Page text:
Surely, it’s just history?
"Those who cannot remember the past are condemned to repeat it",
The hysteria over certain WW2 artefacts, even reproductions of them, sometimes seems so childish.
We have recently had some online auction sites get quite sanctimonious about items of WW2 German militaria. This is their right of course, as their platform is ‘ their bat and their ball’ so to speak to offer or refuse as they like.
It does however beg the question, what good does it do anyone to block those genuinely interested in collecting militaria from acquiring WW2 German items as well? It’s not as if someone was going to use that museum quality replica of Grand Admiral Doenitz’s visor cap to raise a fascist army and seize control of the state now is it?
By all means go after real neo fascists, but to assume political motivations are held by collectors is just insulting, offensive and when fingers are pointed at individuals potentially a form of defamation. Many collectors are actually former military folk who signed on to fight actual extremists with more than a keyboard.
Yes, the Third Reich was evil and yes glorification of the politics and extremist ideologies of that era needs to be averted at all cost, but militaria hobbyists are hardly likely to be gathering en-masse in their little man-caves to plot the rise of the 4th Reich.
Quite the contrary in fact as many militaria enthusiasts are either former military people, or keen military historians who know all too well the dangers of forgetting the past as a forerunner to it being repeated.
Items of German WW2 militaria can form perfectly legitimate parts of any general WW2 collection be it in a private or public museum. I have items captured by my relatives at Tobruk and El Alamein, as do many collectors. It’s part of our military history, and has tangible links to the individuals who fought and defeated the real Nazis.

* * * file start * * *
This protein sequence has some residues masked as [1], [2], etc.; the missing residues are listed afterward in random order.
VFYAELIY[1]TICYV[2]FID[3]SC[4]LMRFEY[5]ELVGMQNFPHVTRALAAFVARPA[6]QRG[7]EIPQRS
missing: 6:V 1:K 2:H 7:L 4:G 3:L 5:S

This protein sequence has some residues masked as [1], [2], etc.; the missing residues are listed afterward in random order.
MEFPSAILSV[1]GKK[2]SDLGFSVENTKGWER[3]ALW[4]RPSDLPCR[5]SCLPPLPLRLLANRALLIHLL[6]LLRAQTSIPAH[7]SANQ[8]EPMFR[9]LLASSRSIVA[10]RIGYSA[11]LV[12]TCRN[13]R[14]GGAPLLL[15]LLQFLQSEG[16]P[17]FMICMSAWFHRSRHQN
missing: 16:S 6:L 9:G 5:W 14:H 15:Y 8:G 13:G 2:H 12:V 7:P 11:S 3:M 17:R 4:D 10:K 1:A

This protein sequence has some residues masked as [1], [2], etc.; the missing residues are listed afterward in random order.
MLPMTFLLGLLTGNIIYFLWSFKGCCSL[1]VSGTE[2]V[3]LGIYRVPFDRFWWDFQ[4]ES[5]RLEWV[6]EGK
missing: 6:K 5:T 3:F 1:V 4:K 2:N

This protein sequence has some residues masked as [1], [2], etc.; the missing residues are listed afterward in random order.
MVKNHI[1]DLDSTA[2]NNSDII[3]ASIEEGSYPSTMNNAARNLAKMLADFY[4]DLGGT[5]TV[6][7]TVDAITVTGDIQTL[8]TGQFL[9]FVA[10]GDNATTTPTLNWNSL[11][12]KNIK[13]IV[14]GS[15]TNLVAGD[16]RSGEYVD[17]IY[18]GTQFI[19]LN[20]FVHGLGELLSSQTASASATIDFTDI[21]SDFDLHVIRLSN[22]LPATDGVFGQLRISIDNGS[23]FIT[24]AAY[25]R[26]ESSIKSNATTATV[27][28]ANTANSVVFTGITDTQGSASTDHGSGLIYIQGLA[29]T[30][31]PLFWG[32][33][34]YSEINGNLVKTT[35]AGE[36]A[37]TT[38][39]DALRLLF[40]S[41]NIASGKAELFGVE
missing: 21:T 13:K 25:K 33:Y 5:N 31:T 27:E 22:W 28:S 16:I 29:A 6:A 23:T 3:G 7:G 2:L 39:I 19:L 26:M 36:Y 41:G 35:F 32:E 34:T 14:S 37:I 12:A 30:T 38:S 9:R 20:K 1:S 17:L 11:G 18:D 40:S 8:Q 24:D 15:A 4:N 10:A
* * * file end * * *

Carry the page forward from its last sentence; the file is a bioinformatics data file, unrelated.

A fanatic who chooses to decorate their house as the Reich Chancellery with banners, flaming cauldrons and a bust of Hitler is quite the fringe-dwelling exception, yet I fear it’s for that irrational stereotype that innocent collectors are marginalised. The vast majority study and display their history in a much broader and more harmless context.
To take action against actual extremist groups, yes of course, but to take action against hobby collectors just seems so pointless and useless.
It appears to be not much more than a fashionable virtue signal, as if the sentiment was a genuine one, then the Communist icons such as Hammers and Sickles would attract similar treatment, as many millions were killed and persecuted under those banners. One could argue that in authoritarian nations like China, that they still are.
As Lemmy from Motorhead, a WW2 collector, once famously said to a music journalist about collecting historic WW2 artefacts – “you can collect the stuff and not the ideas”.